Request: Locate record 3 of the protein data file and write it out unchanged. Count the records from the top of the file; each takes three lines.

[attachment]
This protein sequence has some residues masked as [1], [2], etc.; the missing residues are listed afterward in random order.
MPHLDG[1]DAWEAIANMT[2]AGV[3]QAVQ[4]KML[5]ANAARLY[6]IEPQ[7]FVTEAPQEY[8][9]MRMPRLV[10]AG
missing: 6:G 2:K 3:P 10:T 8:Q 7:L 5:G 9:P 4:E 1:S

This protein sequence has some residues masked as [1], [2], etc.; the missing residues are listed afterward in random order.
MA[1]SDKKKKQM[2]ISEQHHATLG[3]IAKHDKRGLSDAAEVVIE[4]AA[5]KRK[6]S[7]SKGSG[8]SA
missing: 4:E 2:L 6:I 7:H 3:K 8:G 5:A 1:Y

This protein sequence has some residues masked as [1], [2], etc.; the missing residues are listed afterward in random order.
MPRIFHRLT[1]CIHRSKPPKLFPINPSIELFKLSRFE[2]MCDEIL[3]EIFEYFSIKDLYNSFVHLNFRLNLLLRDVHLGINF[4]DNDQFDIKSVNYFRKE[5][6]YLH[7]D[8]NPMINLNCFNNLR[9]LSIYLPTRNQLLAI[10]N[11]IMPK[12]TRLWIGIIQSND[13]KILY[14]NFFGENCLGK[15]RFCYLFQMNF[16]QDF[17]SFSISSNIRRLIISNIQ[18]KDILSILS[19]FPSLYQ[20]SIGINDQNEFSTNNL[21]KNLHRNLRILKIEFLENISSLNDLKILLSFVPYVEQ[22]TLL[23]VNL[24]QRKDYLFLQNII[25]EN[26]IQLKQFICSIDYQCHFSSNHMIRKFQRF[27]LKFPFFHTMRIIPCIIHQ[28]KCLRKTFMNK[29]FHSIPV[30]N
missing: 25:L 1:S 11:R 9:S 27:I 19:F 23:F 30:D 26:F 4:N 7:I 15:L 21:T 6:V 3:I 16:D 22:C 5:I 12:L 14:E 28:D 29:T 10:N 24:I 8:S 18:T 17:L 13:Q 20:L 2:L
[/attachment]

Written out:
This protein sequence has some residues masked as [1], [2], etc.; the missing residues are listed afterward in random order.
MPRIFHRLT[1]CIHRSKPPKLFPINPSIELFKLSRFE[2]MCDEIL[3]EIFEYFSIKDLYNSFVHLNFRLNLLLRDVHLGINF[4]DNDQFDIKSVNYFRKE[5][6]YLH[7]D[8]NPMINLNCFNNLR[9]LSIYLPTRNQLLAI[10]N[11]IMPK[12]TRLWIGIIQSND[13]KILY[14]NFFGENCLGK[15]RFCYLFQMNF[16]QDF[17]SFSISSNIRRLIISNIQ[18]KDILSILS[19]FPSLYQ[20]SIGINDQNEFSTNNL[21]KNLHRNLRILKIEFLENISSLNDLKILLSFVPYVEQ[22]TLL[23]VNL[24]QRKDYLFLQNII[25]EN[26]IQLKQFICSIDYQCHFSSNHMIRKFQRF[27]LKFPFFHTMRIIPCIIHQ[28]KCLRKTFMNK[29]FHSIPV[30]N
missing: 25:L 1:S 11:R 9:S 27:I 19:F 23:F 30:D 26:F 4:N 7:I 15:L 21:T 6:V 3:I 16:D 22:C 5:I 12:L 14:E 28:D 29:T 10:N 24:I 8:S 18:T 17:L 13:Q 20:L 2:L